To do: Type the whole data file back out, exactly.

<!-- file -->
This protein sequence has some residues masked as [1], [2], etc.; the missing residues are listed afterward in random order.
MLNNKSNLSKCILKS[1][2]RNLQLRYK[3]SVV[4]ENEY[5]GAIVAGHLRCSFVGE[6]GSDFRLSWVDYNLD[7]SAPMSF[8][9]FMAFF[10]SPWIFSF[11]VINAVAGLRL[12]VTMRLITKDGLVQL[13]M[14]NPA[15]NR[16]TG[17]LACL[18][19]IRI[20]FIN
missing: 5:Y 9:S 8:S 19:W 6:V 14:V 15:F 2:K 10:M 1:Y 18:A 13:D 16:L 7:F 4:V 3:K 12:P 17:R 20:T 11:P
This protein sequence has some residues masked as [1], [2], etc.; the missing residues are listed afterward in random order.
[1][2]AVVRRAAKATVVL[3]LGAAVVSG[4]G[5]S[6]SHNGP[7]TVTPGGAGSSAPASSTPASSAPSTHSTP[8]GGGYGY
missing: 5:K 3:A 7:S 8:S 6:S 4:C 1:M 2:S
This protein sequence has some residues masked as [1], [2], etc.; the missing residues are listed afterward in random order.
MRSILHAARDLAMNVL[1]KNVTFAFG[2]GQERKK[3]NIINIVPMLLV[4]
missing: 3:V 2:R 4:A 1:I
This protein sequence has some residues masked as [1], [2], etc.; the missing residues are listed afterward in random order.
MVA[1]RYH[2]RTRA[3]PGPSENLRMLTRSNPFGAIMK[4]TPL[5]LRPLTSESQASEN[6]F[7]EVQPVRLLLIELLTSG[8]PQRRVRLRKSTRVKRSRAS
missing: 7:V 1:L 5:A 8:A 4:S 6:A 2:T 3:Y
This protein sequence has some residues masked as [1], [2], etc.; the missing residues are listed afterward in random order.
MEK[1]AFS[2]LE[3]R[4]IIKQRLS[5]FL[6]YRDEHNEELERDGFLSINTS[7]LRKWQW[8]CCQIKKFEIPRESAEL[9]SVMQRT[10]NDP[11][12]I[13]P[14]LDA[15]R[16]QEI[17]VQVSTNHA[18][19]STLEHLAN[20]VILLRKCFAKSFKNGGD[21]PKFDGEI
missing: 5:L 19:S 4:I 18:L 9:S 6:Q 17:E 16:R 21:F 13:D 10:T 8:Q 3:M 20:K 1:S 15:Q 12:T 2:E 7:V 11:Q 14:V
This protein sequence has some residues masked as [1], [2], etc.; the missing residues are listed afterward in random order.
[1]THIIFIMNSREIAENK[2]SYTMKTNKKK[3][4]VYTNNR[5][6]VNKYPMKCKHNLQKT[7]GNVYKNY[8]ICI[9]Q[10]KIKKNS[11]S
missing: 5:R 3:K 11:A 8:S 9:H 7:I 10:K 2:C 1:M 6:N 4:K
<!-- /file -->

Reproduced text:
This protein sequence has some residues masked as [1], [2], etc.; the missing residues are listed afterward in random order.
MLNNKSNLSKCILKS[1][2]RNLQLRYK[3]SVV[4]ENEY[5]GAIVAGHLRCSFVGE[6]GSDFRLSWVDYNLD[7]SAPMSF[8][9]FMAFF[10]SPWIFSF[11]VINAVAGLRL[12]VTMRLITKDGLVQL[13]M[14]NPA[15]NR[16]TG[17]LACL[18][19]IRI[20]FIN
missing: 5:Y 9:S 8:S 19:W 6:V 14:V 15:F 2:K 10:M 1:Y 18:A 13:D 16:L 7:F 4:V 3:K 12:P 17:R 20:T 11:P
This protein sequence has some residues masked as [1], [2], etc.; the missing residues are listed afterward in random order.
[1][2]AVVRRAAKATVVL[3]LGAAVVSG[4]G[5]S[6]SHNGP[7]TVTPGGAGSSAPASSTPASSAPSTHSTP[8]GGGYGY
missing: 5:K 3:A 7:S 8:S 6:S 4:C 1:M 2:S
This protein sequence has some residues masked as [1], [2], etc.; the missing residues are listed afterward in random order.
MRSILHAARDLAMNVL[1]KNVTFAFG[2]GQERKK[3]NIINIVPMLLV[4]
missing: 3:V 2:R 4:A 1:I
This protein sequence has some residues masked as [1], [2], etc.; the missing residues are listed afterward in random order.
MVA[1]RYH[2]RTRA[3]PGPSENLRMLTRSNPFGAIMK[4]TPL[5]LRPLTSESQASEN[6]F[7]EVQPVRLLLIELLTSG[8]PQRRVRLRKSTRVKRSRAS
missing: 7:V 1:L 5:A 8:A 4:S 6:A 2:T 3:Y
This protein sequence has some residues masked as [1], [2], etc.; the missing residues are listed afterward in random order.
MEK[1]AFS[2]LE[3]R[4]IIKQRLS[5]FL[6]YRDEHNEELERDGFLSINTS[7]LRKWQW[8]CCQIKKFEIPRESAEL[9]SVMQRT[10]NDP[11][12]I[13]P[14]LDA[15]R[16]QEI[17]VQVSTNHA[18][19]STLEHLAN[20]VILLRKCFAKSFKNGGD[21]PKFDGEI
missing: 5:L 19:S 4:I 18:L 9:S 6:Q 17:E 16:R 21:F 13:D 10:T 8:Q 3:M 20:K 1:S 15:Q 12:T 2:E 7:V 11:Q 14:V
This protein sequence has some residues masked as [1], [2], etc.; the missing residues are listed afterward in random order.
[1]THIIFIMNSREIAENK[2]SYTMKTNKKK[3][4]VYTNNR[5][6]VNKYPMKCKHNLQKT[7]GNVYKNY[8]ICI[9]Q[10]KIKKNS[11]S
missing: 5:R 3:K 11:A 8:S 9:H 7:I 10:K 2:C 1:M 6:N 4:K